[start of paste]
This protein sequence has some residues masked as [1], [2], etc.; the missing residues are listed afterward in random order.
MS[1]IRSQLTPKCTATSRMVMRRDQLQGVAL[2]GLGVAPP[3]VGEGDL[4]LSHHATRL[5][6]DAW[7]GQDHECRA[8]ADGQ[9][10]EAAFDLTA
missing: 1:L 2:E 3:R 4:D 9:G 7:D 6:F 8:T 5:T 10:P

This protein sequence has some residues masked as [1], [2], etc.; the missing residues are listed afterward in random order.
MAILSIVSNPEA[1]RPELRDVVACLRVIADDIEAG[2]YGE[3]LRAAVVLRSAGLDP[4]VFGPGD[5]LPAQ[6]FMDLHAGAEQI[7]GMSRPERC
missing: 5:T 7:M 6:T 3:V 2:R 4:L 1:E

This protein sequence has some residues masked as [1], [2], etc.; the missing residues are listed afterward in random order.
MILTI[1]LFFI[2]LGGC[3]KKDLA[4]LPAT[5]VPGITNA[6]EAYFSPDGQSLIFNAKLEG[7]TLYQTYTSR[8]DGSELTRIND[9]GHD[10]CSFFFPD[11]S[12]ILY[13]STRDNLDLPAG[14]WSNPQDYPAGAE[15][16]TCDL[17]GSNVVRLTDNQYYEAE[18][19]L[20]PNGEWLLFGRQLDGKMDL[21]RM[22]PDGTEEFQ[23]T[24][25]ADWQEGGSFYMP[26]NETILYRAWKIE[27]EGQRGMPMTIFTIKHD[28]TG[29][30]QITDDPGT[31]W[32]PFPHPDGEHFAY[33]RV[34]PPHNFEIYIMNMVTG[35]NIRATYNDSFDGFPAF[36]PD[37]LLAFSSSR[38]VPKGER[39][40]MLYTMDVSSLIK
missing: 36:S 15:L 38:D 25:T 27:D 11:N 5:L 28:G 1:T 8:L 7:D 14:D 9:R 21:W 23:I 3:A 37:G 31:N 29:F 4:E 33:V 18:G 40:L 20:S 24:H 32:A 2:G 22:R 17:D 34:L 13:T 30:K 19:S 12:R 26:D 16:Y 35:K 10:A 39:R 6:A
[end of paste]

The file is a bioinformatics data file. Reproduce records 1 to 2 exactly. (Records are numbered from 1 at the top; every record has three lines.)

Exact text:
This protein sequence has some residues masked as [1], [2], etc.; the missing residues are listed afterward in random order.
MS[1]IRSQLTPKCTATSRMVMRRDQLQGVAL[2]GLGVAPP[3]VGEGDL[4]LSHHATRL[5][6]DAW[7]GQDHECRA[8]ADGQ[9][10]EAAFDLTA
missing: 1:L 2:E 3:R 4:D 9:G 7:D 6:F 8:T 5:T 10:P

This protein sequence has some residues masked as [1], [2], etc.; the missing residues are listed afterward in random order.
MAILSIVSNPEA[1]RPELRDVVACLRVIADDIEAG[2]YGE[3]LRAAVVLRSAGLDP[4]VFGPGD[5]LPAQ[6]FMDLHAGAEQI[7]GMSRPERC
missing: 5:T 7:M 6:T 3:V 2:R 4:L 1:E